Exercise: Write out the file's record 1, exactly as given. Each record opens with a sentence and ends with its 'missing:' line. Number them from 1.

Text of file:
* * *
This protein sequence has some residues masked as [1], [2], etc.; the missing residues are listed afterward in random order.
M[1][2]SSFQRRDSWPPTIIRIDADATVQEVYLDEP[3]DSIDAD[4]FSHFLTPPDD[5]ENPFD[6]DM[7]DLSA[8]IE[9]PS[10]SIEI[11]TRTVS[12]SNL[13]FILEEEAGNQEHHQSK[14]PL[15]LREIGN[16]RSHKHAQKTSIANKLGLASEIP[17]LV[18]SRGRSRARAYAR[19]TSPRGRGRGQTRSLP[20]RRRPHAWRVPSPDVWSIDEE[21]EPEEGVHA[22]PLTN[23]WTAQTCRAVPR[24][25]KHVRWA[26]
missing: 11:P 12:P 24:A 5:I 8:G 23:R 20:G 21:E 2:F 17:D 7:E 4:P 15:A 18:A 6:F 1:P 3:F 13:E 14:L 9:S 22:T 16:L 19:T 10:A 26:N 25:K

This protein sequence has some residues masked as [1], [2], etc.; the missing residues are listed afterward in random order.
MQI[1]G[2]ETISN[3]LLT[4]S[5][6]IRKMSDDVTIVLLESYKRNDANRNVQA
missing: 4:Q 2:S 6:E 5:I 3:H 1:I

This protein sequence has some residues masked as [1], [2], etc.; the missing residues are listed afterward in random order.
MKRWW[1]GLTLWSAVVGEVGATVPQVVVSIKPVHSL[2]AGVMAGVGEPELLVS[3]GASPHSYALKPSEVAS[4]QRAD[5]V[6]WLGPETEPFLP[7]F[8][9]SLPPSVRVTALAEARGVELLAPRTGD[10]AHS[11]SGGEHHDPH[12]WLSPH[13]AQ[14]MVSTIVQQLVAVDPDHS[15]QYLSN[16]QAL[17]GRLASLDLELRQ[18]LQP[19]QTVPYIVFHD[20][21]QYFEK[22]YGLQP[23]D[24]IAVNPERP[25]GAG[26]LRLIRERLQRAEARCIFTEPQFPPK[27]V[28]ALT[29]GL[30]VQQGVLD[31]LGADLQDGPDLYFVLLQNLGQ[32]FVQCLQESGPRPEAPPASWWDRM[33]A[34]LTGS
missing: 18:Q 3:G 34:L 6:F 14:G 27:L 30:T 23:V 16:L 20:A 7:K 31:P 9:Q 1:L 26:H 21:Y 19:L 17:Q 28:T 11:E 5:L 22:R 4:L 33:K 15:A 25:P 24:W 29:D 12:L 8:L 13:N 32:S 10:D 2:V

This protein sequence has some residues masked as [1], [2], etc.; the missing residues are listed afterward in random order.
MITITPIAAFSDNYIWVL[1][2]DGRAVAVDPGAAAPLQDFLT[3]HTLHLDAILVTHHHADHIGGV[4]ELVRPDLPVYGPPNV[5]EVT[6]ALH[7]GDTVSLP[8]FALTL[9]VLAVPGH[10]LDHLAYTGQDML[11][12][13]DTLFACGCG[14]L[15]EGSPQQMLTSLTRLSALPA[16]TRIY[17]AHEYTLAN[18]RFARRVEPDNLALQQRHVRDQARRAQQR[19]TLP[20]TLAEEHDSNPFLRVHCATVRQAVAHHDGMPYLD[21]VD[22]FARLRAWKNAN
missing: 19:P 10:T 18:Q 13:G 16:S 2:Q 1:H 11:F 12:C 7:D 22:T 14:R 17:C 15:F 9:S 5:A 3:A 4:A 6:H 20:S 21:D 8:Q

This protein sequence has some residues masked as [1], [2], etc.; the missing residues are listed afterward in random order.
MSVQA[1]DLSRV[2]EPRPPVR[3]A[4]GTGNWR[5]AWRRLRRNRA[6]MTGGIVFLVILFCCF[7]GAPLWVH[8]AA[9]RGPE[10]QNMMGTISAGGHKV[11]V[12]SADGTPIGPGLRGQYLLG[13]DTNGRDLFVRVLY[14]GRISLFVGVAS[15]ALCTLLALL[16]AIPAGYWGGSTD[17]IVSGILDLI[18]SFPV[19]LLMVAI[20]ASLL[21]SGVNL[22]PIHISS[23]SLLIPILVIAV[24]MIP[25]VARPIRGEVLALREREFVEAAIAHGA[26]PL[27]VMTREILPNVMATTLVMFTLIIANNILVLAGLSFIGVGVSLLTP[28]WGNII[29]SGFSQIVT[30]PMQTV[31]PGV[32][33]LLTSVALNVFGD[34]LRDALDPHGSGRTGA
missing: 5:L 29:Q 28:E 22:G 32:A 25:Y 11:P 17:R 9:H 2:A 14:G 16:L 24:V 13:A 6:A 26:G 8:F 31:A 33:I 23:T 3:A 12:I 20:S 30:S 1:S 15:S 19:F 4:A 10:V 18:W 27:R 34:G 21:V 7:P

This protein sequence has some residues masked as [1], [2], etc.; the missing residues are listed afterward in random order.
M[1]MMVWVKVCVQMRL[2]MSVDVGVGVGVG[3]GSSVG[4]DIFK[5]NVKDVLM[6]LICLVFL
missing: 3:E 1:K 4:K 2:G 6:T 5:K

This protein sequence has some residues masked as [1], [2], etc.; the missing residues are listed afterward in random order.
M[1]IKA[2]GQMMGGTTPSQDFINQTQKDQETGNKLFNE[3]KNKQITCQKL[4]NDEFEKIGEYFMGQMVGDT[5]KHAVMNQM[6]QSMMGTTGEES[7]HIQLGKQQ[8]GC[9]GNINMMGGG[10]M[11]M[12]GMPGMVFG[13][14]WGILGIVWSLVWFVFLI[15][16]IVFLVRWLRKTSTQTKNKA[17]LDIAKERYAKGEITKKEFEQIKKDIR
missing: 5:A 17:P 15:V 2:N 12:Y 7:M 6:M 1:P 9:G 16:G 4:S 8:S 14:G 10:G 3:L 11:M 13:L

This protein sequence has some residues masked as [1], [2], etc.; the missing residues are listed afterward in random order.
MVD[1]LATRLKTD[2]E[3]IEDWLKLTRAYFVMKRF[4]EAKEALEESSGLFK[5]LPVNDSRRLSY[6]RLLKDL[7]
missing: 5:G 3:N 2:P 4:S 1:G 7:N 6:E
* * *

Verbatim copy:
This protein sequence has some residues masked as [1], [2], etc.; the missing residues are listed afterward in random order.
M[1][2]SSFQRRDSWPPTIIRIDADATVQEVYLDEP[3]DSIDAD[4]FSHFLTPPDD[5]ENPFD[6]DM[7]DLSA[8]IE[9]PS[10]SIEI[11]TRTVS[12]SNL[13]FILEEEAGNQEHHQSK[14]PL[15]LREIGN[16]RSHKHAQKTSIANKLGLASEIP[17]LV[18]SRGRSRARAYAR[19]TSPRGRGRGQTRSLP[20]RRRPHAWRVPSPDVWSIDEE[21]EPEEGVHA[22]PLTN[23]WTAQTCRAVPR[24][25]KHVRWA[26]
missing: 11:P 12:P 24:A 5:I 8:G 23:R 20:G 21:E 2:F 17:D 7:E 4:P 15:A 18:A 6:F 1:P 3:F 13:E 14:L 9:S 22:T 16:L 19:T 10:A 26:N 25:K